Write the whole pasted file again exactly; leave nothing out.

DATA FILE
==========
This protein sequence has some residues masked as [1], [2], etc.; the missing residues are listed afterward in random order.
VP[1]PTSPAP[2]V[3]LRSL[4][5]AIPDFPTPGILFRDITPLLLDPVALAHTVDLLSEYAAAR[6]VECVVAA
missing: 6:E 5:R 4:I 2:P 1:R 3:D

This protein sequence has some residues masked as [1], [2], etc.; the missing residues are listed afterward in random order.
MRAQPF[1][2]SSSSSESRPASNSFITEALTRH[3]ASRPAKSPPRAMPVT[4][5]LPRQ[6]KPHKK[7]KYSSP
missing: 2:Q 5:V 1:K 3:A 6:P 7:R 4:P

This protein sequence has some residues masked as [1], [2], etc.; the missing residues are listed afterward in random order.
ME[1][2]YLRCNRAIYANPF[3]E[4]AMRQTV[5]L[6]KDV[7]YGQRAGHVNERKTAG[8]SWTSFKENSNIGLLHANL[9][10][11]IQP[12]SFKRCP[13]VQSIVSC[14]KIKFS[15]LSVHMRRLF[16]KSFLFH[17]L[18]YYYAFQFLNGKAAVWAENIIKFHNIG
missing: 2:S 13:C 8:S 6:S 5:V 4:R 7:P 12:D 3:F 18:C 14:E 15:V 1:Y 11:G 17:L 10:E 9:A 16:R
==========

This protein sequence has some residues masked as [1], [2], etc.; the missing residues are listed afterward in random order.
VP[1]PTSPAP[2]V[3]LRSL[4][5]AIPDFPTPGILFRDITPLLLDPVALAHTVDLLSEYAAAR[6]VECVVAA
missing: 6:E 5:R 4:I 2:P 1:R 3:D

This protein sequence has some residues masked as [1], [2], etc.; the missing residues are listed afterward in random order.
MRAQPF[1][2]SSSSSESRPASNSFITEALTRH[3]ASRPAKSPPRAMPVT[4][5]LPRQ[6]KPHKK[7]KYSSP
missing: 2:Q 5:V 1:K 3:A 6:P 7:R 4:P

This protein sequence has some residues masked as [1], [2], etc.; the missing residues are listed afterward in random order.
ME[1][2]YLRCNRAIYANPF[3]E[4]AMRQTV[5]L[6]KDV[7]YGQRAGHVNERKTAG[8]SWTSFKENSNIGLLHANL[9][10][11]IQP[12]SFKRCP[13]VQSIVSC[14]KIKFS[15]LSVHMRRLF[16]KSFLFH[17]L[18]YYYAFQFLNGKAAVWAENIIKFHNIG
missing: 2:S 13:C 8:S 6:S 5:V 4:R 7:P 12:D 3:F 18:C 14:E 15:V 1:Y 11:G 17:L 10:E 9:A 16:R